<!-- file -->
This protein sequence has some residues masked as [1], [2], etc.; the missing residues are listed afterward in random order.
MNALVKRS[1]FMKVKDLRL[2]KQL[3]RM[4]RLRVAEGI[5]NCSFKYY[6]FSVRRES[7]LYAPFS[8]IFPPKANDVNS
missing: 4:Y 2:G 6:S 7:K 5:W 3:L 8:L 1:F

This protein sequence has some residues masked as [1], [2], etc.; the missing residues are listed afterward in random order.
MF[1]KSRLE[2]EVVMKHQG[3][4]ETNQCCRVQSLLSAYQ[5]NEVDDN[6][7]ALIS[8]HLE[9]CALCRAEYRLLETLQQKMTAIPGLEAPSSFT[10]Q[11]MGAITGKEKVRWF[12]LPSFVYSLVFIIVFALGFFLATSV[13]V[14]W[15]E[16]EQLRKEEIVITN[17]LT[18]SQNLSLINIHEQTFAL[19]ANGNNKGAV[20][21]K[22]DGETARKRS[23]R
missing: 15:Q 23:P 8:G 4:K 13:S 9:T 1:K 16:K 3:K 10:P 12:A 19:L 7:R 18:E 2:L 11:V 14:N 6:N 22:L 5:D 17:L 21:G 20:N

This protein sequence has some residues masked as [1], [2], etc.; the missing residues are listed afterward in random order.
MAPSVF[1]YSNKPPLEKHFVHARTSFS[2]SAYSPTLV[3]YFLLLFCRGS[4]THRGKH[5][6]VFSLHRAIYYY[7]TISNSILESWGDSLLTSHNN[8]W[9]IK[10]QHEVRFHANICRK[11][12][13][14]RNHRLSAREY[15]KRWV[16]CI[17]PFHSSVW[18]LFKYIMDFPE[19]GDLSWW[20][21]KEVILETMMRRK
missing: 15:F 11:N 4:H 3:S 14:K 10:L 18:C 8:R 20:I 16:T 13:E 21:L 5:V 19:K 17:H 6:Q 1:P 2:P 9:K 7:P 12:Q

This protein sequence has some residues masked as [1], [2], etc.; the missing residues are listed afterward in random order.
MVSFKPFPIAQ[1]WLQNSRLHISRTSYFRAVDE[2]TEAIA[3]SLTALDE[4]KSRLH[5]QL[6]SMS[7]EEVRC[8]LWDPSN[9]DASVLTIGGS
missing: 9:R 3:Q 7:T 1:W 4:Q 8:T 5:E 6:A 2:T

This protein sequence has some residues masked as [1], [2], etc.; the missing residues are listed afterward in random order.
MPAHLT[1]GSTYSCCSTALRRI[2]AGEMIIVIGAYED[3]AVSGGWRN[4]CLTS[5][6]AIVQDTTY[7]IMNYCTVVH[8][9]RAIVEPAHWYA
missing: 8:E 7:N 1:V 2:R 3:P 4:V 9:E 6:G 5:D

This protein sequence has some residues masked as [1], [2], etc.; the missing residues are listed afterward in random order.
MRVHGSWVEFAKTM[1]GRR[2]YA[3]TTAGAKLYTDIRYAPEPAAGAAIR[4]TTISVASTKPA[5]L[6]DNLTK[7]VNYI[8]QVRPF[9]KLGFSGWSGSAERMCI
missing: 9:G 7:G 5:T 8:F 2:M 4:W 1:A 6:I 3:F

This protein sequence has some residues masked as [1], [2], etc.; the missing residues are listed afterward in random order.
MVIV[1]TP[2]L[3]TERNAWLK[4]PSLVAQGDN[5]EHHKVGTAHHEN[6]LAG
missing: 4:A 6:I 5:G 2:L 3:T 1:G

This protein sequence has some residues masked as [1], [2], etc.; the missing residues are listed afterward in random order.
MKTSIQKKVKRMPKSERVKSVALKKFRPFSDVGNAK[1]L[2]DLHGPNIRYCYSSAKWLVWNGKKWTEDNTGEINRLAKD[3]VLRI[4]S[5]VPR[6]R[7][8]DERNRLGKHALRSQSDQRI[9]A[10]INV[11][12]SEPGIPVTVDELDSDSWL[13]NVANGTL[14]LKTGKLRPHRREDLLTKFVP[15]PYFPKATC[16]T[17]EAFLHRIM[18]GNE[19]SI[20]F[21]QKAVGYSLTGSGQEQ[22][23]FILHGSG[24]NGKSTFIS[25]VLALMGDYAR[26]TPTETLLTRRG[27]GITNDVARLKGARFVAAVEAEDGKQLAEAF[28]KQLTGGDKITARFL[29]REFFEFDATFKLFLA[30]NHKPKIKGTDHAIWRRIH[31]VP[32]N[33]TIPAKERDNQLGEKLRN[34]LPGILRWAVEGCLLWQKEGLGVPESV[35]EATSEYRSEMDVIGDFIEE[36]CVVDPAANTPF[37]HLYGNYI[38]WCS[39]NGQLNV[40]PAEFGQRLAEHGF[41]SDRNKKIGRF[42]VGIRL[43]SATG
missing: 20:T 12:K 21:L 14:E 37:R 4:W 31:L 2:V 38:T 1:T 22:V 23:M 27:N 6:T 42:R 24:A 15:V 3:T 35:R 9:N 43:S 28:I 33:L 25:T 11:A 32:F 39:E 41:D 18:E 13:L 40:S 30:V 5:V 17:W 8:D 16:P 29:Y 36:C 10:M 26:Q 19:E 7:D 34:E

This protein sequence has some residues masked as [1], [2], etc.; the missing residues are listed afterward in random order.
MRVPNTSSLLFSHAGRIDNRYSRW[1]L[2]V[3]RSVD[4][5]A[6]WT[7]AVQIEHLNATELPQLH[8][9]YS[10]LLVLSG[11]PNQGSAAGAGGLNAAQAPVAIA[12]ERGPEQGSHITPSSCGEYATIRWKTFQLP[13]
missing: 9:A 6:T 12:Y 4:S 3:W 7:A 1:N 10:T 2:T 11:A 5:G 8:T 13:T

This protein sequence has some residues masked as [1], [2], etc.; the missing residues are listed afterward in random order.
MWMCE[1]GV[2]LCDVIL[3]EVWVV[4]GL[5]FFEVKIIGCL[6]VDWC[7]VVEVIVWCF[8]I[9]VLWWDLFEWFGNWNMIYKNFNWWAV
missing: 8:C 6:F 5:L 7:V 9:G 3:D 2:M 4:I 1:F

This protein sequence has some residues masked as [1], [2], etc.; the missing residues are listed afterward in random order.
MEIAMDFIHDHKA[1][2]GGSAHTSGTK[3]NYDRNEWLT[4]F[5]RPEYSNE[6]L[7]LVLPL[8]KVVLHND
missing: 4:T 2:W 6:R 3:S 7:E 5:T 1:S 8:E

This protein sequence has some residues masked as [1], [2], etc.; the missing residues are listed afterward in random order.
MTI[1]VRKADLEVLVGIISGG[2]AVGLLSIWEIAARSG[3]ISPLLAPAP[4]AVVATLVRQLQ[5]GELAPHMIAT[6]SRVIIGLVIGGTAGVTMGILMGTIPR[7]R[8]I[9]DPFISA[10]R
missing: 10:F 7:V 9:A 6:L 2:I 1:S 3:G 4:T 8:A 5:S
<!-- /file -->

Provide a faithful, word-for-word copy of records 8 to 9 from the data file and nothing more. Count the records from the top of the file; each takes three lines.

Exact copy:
This protein sequence has some residues masked as [1], [2], etc.; the missing residues are listed afterward in random order.
MKTSIQKKVKRMPKSERVKSVALKKFRPFSDVGNAK[1]L[2]DLHGPNIRYCYSSAKWLVWNGKKWTEDNTGEINRLAKD[3]VLRI[4]S[5]VPR[6]R[7][8]DERNRLGKHALRSQSDQRI[9]A[10]INV[11][12]SEPGIPVTVDELDSDSWL[13]NVANGTL[14]LKTGKLRPHRREDLLTKFVP[15]PYFPKATC[16]T[17]EAFLHRIM[18]GNE[19]SI[20]F[21]QKAVGYSLTGSGQEQ[22][23]FILHGSG[24]NGKSTFIS[25]VLALMGDYAR[26]TPTETLLTRRG[27]GITNDVARLKGARFVAAVEAEDGKQLAEAF[28]KQLTGGDKITARFL[29]REFFEFDATFKLFLA[30]NHKPKIKGTDHAIWRRIH[31]VP[32]N[33]TIPAKERDNQLGEKLRN[34]LPGILRWAVEGCLLWQKEGLGVPESV[35]EATSEYRSEMDVIGDFIEE[36]CVVDPAANTPF[37]HLYGNYI[38]WCS[39]NGQLNV[40]PAEFGQRLAEHGF[41]SDRNKKIGRF[42]VGIRL[43]SATG
missing: 20:T 12:K 21:L 14:E 37:R 4:W 31:L 2:V 38:T 1:T 22:V 23:M 27:N 6:T 42:R 24:A 15:V 3:T 35:R 9:N 43:S 28:I 33:L 25:T 11:A 32:F 39:E 41:D 18:E 13:L 40:S 30:V 5:V 17:W 8:D 16:P 29:Y 36:C 10:M 26:Q 19:E 7:D 34:E

This protein sequence has some residues masked as [1], [2], etc.; the missing residues are listed afterward in random order.
MRVPNTSSLLFSHAGRIDNRYSRW[1]L[2]V[3]RSVD[4][5]A[6]WT[7]AVQIEHLNATELPQLH[8][9]YS[10]LLVLSG[11]PNQGSAAGAGGLNAAQAPVAIA[12]ERGPEQGSHITPSSCGEYATIRWKTFQLP[13]
missing: 9:A 6:T 12:Y 4:S 3:W 7:A 1:N 10:T 2:T 11:A 5:G 8:T 13:T